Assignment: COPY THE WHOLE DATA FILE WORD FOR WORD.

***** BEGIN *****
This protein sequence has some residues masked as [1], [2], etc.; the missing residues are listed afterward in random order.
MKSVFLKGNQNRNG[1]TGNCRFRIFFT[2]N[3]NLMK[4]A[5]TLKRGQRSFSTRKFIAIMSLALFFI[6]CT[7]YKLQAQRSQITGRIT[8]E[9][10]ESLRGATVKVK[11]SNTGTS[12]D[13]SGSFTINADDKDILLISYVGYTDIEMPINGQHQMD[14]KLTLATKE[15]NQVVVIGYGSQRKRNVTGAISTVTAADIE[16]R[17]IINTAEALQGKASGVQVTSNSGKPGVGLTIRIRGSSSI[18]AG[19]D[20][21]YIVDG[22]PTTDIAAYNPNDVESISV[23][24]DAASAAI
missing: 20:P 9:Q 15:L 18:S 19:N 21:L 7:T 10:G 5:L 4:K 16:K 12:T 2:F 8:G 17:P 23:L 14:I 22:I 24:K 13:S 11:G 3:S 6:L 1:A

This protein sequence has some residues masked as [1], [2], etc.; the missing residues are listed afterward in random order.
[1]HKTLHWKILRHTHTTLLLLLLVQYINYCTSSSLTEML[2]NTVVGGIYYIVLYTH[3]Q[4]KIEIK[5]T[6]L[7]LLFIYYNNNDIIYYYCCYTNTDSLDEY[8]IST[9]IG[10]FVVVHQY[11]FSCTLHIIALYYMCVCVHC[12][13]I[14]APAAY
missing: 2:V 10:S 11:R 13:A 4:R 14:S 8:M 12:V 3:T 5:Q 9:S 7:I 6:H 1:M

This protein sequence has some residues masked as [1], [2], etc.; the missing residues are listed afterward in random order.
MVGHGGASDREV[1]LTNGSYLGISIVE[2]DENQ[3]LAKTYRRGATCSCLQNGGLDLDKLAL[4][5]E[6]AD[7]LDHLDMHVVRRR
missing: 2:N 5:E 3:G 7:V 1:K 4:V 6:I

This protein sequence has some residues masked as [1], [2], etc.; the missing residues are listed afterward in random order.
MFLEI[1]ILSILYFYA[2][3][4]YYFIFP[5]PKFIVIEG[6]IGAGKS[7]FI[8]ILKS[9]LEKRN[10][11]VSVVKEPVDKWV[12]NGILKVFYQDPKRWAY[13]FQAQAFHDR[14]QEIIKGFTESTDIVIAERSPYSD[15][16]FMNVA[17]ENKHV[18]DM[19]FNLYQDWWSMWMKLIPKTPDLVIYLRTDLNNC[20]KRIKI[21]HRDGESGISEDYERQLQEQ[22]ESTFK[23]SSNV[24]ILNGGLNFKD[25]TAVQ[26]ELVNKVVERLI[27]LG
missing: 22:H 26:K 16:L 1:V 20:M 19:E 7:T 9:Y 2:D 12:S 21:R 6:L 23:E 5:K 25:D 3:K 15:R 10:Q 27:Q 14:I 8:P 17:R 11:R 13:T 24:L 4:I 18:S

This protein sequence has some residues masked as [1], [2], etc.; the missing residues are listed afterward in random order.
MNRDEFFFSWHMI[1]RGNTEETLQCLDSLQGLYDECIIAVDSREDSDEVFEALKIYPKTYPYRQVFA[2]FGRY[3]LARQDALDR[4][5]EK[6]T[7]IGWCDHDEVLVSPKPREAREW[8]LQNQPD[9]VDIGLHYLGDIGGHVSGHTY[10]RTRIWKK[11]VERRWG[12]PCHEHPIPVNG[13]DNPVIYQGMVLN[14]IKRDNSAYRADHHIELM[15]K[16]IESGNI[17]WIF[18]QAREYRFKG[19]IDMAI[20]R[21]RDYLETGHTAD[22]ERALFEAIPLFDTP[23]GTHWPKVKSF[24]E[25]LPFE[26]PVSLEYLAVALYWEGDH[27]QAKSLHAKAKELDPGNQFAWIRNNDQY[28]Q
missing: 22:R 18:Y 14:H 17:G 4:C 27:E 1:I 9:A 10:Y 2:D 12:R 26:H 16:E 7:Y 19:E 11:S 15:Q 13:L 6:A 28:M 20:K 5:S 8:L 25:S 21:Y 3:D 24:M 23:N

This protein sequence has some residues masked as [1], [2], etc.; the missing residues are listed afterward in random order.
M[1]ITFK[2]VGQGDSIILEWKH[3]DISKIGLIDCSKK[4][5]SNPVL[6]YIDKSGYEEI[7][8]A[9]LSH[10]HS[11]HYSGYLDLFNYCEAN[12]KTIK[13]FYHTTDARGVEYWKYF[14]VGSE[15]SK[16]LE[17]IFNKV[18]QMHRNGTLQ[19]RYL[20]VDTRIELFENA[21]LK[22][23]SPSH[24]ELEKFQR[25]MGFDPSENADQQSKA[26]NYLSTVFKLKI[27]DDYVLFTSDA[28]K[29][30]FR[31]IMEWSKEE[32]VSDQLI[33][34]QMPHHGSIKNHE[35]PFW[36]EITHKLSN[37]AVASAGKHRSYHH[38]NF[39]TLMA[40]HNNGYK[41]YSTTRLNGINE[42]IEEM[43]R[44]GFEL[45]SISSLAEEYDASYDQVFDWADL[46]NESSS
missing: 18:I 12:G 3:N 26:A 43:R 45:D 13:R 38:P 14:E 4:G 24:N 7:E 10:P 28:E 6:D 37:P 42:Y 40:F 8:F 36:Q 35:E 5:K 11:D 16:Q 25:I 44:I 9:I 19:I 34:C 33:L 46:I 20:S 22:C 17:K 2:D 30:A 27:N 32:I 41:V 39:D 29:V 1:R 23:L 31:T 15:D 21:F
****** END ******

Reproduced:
This protein sequence has some residues masked as [1], [2], etc.; the missing residues are listed afterward in random order.
MKSVFLKGNQNRNG[1]TGNCRFRIFFT[2]N[3]NLMK[4]A[5]TLKRGQRSFSTRKFIAIMSLALFFI[6]CT[7]YKLQAQRSQITGRIT[8]E[9][10]ESLRGATVKVK[11]SNTGTS[12]D[13]SGSFTINADDKDILLISYVGYTDIEMPINGQHQMD[14]KLTLATKE[15]NQVVVIGYGSQRKRNVTGAISTVTAADIE[16]R[17]IINTAEALQGKASGVQVTSNSGKPGVGLTIRIRGSSSI[18]AG[19]D[20][21]YIVDG[22]PTTDIAAYNPNDVESISV[23][24]DAASAAI
missing: 20:P 9:Q 15:L 18:S 19:N 21:L 7:T 10:G 5:L 4:K 16:K 12:T 2:F 8:G 17:P 23:L 14:I 22:I 24:K 13:S 11:G 3:S 6:L 1:A

This protein sequence has some residues masked as [1], [2], etc.; the missing residues are listed afterward in random order.
[1]HKTLHWKILRHTHTTLLLLLLVQYINYCTSSSLTEML[2]NTVVGGIYYIVLYTH[3]Q[4]KIEIK[5]T[6]L[7]LLFIYYNNNDIIYYYCCYTNTDSLDEY[8]IST[9]IG[10]FVVVHQY[11]FSCTLHIIALYYMCVCVHC[12][13]I[14]APAAY
missing: 2:V 10:S 11:R 13:A 4:R 14:S 8:M 12:V 3:T 5:Q 9:S 7:I 6:H 1:M

This protein sequence has some residues masked as [1], [2], etc.; the missing residues are listed afterward in random order.
MVGHGGASDREV[1]LTNGSYLGISIVE[2]DENQ[3]LAKTYRRGATCSCLQNGGLDLDKLAL[4][5]E[6]AD[7]LDHLDMHVVRRR
missing: 2:N 5:E 3:G 7:V 1:K 4:V 6:I

This protein sequence has some residues masked as [1], [2], etc.; the missing residues are listed afterward in random order.
MFLEI[1]ILSILYFYA[2][3][4]YYFIFP[5]PKFIVIEG[6]IGAGKS[7]FI[8]ILKS[9]LEKRN[10][11]VSVVKEPVDKWV[12]NGILKVFYQDPKRWAY[13]FQAQAFHDR[14]QEIIKGFTESTDIVIAERSPYSD[15][16]FMNVA[17]ENKHV[18]DM[19]FNLYQDWWSMWMKLIPKTPDLVIYLRTDLNNC[20]KRIKI[21]HRDGESGISEDYERQLQEQ[22]ESTFK[23]SSNV[24]ILNGGLNFKD[25]TAVQ[26]ELVNKVVERLI[27]LG
missing: 22:H 26:K 16:L 1:V 20:M 19:E 7:T 9:Y 2:D 12:S 21:R 6:L 23:E 5:K 25:D 3:K 15:R 10:Q 27:Q 14:I 8:P 17:R 11:R 13:T 24:L 4:I 18:S

This protein sequence has some residues masked as [1], [2], etc.; the missing residues are listed afterward in random order.
MNRDEFFFSWHMI[1]RGNTEETLQCLDSLQGLYDECIIAVDSREDSDEVFEALKIYPKTYPYRQVFA[2]FGRY[3]LARQDALDR[4][5]EK[6]T[7]IGWCDHDEVLVSPKPREAREW[8]LQNQPD[9]VDIGLHYLGDIGGHVSGHTY[10]RTRIWKK[11]VERRWG[12]PCHEHPIPVNG[13]DNPVIYQGMVLN[14]IKRDNSAYRADHHIELM[15]K[16]IESGNI[17]WIF[18]QAREYRFKG[19]IDMAI[20]R[21]RDYLETGHTAD[22]ERALFEAIPLFDTP[23]GTHWPKVKSF[24]E[25]LPFE[26]PVSLEYLAVALYWEGDH[27]QAKSLHAKAKELDPGNQFAWIRNNDQY[28]Q
missing: 22:R 18:Y 14:H 17:G 4:C 27:E 1:I 9:A 10:Y 2:D 12:R 26:H 16:E 7:Y 19:E 11:S 15:Q 13:L 6:A 28:M 20:K 5:S 8:L 25:S 21:Y 3:D 24:M 23:N

This protein sequence has some residues masked as [1], [2], etc.; the missing residues are listed afterward in random order.
M[1]ITFK[2]VGQGDSIILEWKH[3]DISKIGLIDCSKK[4][5]SNPVL[6]YIDKSGYEEI[7][8]A[9]LSH[10]HS[11]HYSGYLDLFNYCEAN[12]KTIK[13]FYHTTDARGVEYWKYF[14]VGSE[15]SK[16]LE[17]IFNKV[18]QMHRNGTLQ[19]RYL[20]VDTRIELFENA[21]LK[22][23]SPSH[24]ELEKFQR[25]MGFDPSENADQQSKA[26]NYLSTVFKLKI[27]DDYVLFTSDA[28]K[29][30]FR[31]IMEWSKEE[32]VSDQLI[33][34]QMPHHGSIKNHE[35]PFW[36]EITHKLSN[37]AVASAGKHRSYHH[38]NF[39]TLMA[40]HNNGYK[41]YSTTRLNGINE[42]IEEM[43]R[44]GFEL[45]SISSLAEEYDASYDQVFDWADL[46]NESSS
missing: 18:I 12:G 3:N 26:A 43:R 45:D 13:R 38:P 14:E 4:G 24:N 7:E 10:P 28:E 6:D 37:P 42:Y 40:F 8:F 36:Q 35:E 5:K 11:D 16:Q 25:I 44:I 9:I 19:I 34:C 33:L 46:I 20:S 22:C 17:K 2:D 30:A 27:N 32:I 41:V 39:D 29:V 1:R 23:L 31:T 15:D 21:F